Cantor announces resignation as majority leader

Luke Russert and Frank Thorp V
Eric Cantor: Honor to serve as majority leader

Eric Cantor, the second-ranking Republican in the House, announced Wednesday that he will resign his position as majority leader after losing his primary bid.

"It is with great humility that I do so, knowing the tremendous honor it has been to serve" in the leadership of the House of Representatives, said Cantor, who spoke to reporters after formally announcing his resignation to House Republicans in a closed-door meeting.

Urging Republicans to "put minor differences aside" and elect a GOP House, he promised to continue to be "a champion for conservatives across the nation who are dedicated to preserving liberty."

Read MoreBrat: Cantor defeat 'was basically a miracle'

"I may have suffered a personal setback last night, I couldn't be more optimistic about the future of this country," he added.

His resignation from the post is effective July 31, but Republicans will hold the election to replace him on June 19, an aide said.

Asked if his defeat means a death knell for immigration reform, Cantor reiterated that he believes there is common ground to fix a broken system.

The decision sent shockwaves through Capitol Hill as members of the conservative and establishment wings of the Republican Party jockey to fill the influential post.

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Cantor had previously been discussed as a potential successor to House Sepaker John Boehner if the current speaker stepped down.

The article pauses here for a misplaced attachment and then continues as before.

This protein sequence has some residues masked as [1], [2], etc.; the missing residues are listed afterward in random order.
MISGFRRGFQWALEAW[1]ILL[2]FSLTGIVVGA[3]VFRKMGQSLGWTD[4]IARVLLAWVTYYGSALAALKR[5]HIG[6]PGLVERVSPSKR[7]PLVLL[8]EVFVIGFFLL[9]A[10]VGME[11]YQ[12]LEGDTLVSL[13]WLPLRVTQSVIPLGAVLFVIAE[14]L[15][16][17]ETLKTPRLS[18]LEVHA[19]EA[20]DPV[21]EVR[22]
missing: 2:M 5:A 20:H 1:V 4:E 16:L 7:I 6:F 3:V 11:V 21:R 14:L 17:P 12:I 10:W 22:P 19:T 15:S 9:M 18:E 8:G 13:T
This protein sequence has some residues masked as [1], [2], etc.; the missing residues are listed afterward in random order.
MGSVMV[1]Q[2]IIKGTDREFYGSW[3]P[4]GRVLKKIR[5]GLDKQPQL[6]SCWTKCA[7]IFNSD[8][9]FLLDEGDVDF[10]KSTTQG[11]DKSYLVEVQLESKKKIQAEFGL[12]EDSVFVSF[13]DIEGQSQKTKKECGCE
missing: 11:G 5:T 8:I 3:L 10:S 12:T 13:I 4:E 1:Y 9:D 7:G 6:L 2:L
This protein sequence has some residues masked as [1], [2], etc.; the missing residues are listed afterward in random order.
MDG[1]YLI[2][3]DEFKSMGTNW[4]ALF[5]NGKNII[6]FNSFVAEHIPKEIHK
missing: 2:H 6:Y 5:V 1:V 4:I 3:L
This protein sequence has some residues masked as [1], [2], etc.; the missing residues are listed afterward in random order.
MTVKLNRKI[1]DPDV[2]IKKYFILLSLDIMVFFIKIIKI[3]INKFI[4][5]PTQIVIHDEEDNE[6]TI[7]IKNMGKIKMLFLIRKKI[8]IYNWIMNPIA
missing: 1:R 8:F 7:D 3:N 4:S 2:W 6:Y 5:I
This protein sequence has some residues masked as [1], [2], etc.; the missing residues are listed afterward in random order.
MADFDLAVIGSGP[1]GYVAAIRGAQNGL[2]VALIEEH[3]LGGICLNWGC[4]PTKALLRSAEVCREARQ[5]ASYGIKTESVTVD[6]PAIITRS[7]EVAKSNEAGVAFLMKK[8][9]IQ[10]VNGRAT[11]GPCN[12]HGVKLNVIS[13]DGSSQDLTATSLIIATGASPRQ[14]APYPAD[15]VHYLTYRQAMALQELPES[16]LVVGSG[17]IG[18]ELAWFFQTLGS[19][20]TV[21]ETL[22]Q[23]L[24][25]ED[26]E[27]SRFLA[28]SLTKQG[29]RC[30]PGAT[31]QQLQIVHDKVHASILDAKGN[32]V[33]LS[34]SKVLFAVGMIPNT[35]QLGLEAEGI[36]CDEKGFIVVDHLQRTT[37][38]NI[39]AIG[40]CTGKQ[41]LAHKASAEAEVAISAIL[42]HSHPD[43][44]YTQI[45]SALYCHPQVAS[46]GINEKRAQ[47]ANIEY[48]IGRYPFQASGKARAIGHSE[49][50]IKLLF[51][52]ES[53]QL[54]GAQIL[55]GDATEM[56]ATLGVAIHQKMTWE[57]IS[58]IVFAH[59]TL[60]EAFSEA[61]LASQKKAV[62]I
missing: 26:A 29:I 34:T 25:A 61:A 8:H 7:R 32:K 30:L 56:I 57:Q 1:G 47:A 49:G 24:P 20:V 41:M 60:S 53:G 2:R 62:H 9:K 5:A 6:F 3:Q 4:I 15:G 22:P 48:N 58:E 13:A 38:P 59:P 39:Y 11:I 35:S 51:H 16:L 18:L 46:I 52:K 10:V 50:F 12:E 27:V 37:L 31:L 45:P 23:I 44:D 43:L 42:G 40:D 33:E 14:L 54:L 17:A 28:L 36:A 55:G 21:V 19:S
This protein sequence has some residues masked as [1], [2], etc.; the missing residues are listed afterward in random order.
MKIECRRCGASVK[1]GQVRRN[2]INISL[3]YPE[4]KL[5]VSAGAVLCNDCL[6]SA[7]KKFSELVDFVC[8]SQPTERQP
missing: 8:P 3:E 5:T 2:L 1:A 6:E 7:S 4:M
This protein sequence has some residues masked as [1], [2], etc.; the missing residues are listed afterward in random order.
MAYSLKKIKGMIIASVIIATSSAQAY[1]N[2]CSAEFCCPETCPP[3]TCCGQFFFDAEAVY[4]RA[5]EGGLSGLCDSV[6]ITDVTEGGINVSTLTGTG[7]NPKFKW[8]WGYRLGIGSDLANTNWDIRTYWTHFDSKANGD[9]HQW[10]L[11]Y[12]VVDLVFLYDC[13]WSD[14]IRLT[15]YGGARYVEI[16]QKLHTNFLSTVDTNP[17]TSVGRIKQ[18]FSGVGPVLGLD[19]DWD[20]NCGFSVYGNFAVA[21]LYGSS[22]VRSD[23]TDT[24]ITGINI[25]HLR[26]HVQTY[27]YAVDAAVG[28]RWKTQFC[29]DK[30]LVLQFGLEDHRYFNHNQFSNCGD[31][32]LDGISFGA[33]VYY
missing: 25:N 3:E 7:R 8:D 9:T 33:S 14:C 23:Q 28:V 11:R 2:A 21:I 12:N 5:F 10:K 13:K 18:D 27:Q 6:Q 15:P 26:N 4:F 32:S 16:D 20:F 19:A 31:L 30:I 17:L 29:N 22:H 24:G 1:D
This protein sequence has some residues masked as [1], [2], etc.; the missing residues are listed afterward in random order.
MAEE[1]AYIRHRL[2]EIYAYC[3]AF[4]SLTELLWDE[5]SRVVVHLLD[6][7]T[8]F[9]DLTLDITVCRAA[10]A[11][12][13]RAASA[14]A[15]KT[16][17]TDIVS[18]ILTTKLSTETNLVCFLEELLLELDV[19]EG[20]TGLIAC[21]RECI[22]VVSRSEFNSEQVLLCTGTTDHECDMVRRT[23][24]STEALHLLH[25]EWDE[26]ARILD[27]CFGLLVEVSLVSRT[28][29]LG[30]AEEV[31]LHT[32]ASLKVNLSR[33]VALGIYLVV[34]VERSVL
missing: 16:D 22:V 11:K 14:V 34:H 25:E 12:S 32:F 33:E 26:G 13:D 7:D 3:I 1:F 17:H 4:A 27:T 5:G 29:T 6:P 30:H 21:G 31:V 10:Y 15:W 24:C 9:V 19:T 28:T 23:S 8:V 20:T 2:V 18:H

Now, other top Republicans are already floating names to replace Cantor in the high-ranking job.

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Majority Whip Rep. Kevin McCarthy is widely viewed as a likely candidate for the job, and Cantor said Wednesday that McCarthy will get his backing if he decides to pursue the position of majority leader.

Rep. Pete Sessions, R-Texas, is actively discussing his interest in the post too.

Rep. Jeb Hensarling of Texas, former GOP Conference Chairman and current Chairman of the House Financial Services Committee, is another favorite of conservatives for the job. In a statement Monday, Hensarling acknowledged that he's mulling a run.

"I am humbled by the many people who have approached me about serving our Republican Conference in a different capacity in the future. There are many ways to advance the causes of freedom and free enterprise, and I am prayerfully considering the best way I can serve in those efforts," he said.

Budget chief Paul Ryan, known outside the Beltway as Mitt Romney's running mate during the 2012 election, reiterated to reporters Wednesday that he is not interested in the post.

—By Luke Russert and Frank Thorp V, NBC News. NBC's Carrie Dann contributed.